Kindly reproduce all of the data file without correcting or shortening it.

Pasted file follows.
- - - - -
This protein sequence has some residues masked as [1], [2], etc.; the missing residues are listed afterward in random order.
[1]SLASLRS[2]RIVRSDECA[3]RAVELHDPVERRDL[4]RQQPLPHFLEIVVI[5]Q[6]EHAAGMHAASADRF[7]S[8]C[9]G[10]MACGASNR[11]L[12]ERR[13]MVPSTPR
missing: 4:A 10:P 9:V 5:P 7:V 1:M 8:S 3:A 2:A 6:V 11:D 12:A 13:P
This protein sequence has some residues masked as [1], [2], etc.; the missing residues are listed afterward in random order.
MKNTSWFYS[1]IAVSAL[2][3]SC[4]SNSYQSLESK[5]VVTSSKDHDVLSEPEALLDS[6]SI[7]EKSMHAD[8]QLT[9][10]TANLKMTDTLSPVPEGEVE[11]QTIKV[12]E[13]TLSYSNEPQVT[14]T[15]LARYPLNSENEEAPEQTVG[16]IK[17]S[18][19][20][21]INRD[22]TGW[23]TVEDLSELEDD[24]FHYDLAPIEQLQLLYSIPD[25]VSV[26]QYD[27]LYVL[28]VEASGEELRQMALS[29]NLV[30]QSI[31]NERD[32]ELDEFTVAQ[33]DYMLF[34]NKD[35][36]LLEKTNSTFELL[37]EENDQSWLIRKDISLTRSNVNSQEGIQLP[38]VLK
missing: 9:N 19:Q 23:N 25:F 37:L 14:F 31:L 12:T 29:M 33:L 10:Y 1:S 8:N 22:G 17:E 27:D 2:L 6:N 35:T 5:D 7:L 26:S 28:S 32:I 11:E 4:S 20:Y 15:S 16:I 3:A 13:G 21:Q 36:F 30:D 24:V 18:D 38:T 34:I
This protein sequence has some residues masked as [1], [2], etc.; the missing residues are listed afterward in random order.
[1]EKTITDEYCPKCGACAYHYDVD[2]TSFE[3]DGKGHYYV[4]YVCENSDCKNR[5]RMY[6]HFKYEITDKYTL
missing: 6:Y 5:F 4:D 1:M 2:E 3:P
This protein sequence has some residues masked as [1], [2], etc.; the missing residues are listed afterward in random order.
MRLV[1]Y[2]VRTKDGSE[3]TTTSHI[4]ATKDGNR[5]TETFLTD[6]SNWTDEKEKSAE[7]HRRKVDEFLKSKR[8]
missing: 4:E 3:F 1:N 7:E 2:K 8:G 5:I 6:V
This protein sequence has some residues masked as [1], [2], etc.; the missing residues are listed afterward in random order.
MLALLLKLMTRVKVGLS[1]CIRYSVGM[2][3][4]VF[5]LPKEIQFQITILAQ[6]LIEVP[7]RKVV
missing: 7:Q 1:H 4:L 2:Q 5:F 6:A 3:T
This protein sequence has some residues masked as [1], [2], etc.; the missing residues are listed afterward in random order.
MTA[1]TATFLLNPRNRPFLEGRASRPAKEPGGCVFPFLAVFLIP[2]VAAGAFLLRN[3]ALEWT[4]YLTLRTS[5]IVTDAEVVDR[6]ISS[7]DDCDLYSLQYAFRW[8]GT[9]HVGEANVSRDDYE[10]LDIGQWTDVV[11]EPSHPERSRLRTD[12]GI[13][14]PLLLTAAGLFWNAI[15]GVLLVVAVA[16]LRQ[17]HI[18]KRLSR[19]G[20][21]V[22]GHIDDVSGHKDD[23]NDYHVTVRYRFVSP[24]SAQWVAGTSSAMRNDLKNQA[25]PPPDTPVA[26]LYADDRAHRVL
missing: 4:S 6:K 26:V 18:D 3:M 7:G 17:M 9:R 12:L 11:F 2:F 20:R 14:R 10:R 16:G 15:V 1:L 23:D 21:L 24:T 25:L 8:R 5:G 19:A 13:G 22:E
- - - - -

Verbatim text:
This protein sequence has some residues masked as [1], [2], etc.; the missing residues are listed afterward in random order.
[1]SLASLRS[2]RIVRSDECA[3]RAVELHDPVERRDL[4]RQQPLPHFLEIVVI[5]Q[6]EHAAGMHAASADRF[7]S[8]C[9]G[10]MACGASNR[11]L[12]ERR[13]MVPSTPR
missing: 4:A 10:P 9:V 5:P 7:V 1:M 8:S 3:A 2:A 6:V 11:D 12:A 13:P
This protein sequence has some residues masked as [1], [2], etc.; the missing residues are listed afterward in random order.
MKNTSWFYS[1]IAVSAL[2][3]SC[4]SNSYQSLESK[5]VVTSSKDHDVLSEPEALLDS[6]SI[7]EKSMHAD[8]QLT[9][10]TANLKMTDTLSPVPEGEVE[11]QTIKV[12]E[13]TLSYSNEPQVT[14]T[15]LARYPLNSENEEAPEQTVG[16]IK[17]S[18][19][20][21]INRD[22]TGW[23]TVEDLSELEDD[24]FHYDLAPIEQLQLLYSIPD[25]VSV[26]QYD[27]LYVL[28]VEASGEELRQMALS[29]NLV[30]QSI[31]NERD[32]ELDEFTVAQ[33]DYMLF[34]NKD[35][36]LLEKTNSTFELL[37]EENDQSWLIRKDISLTRSNVNSQEGIQLP[38]VLK
missing: 9:N 19:Q 23:N 25:F 37:L 14:F 31:L 12:T 29:M 33:L 10:Y 1:S 8:N 22:G 17:E 27:D 2:L 6:N 35:T 5:D 7:L 26:S 28:S 32:I 11:E 4:S 20:Y 15:S 16:I 3:A 13:G 21:Q 36:F 30:D 24:V 18:D 38:T 34:I
This protein sequence has some residues masked as [1], [2], etc.; the missing residues are listed afterward in random order.
[1]EKTITDEYCPKCGACAYHYDVD[2]TSFE[3]DGKGHYYV[4]YVCENSDCKNR[5]RMY[6]HFKYEITDKYTL
missing: 6:Y 5:F 4:D 1:M 2:E 3:P
This protein sequence has some residues masked as [1], [2], etc.; the missing residues are listed afterward in random order.
MRLV[1]Y[2]VRTKDGSE[3]TTTSHI[4]ATKDGNR[5]TETFLTD[6]SNWTDEKEKSAE[7]HRRKVDEFLKSKR[8]
missing: 4:E 3:F 1:N 7:E 2:K 8:G 5:I 6:V
This protein sequence has some residues masked as [1], [2], etc.; the missing residues are listed afterward in random order.
MLALLLKLMTRVKVGLS[1]CIRYSVGM[2][3][4]VF[5]LPKEIQFQITILAQ[6]LIEVP[7]RKVV
missing: 7:Q 1:H 4:L 2:Q 5:F 6:A 3:T
This protein sequence has some residues masked as [1], [2], etc.; the missing residues are listed afterward in random order.
MTA[1]TATFLLNPRNRPFLEGRASRPAKEPGGCVFPFLAVFLIP[2]VAAGAFLLRN[3]ALEWT[4]YLTLRTS[5]IVTDAEVVDR[6]ISS[7]DDCDLYSLQYAFRW[8]GT[9]HVGEANVSRDDYE[10]LDIGQWTDVV[11]EPSHPERSRLRTD[12]GI[13][14]PLLLTAAGLFWNAI[15]GVLLVVAVA[16]LRQ[17]HI[18]KRLSR[19]G[20][21]V[22]GHIDDVSGHKDD[23]NDYHVTVRYRFVSP[24]SAQWVAGTSSAMRNDLKNQA[25]PPPDTPVA[26]LYADDRAHRVL
missing: 4:S 6:K 26:V 18:D 3:M 7:G 17:M 9:R 12:L 11:F 2:F 20:R 14:R 10:R 16:G 15:V 1:L 23:D 21:L 24:T 25:L 8:R 5:G 19:A 13:G 22:E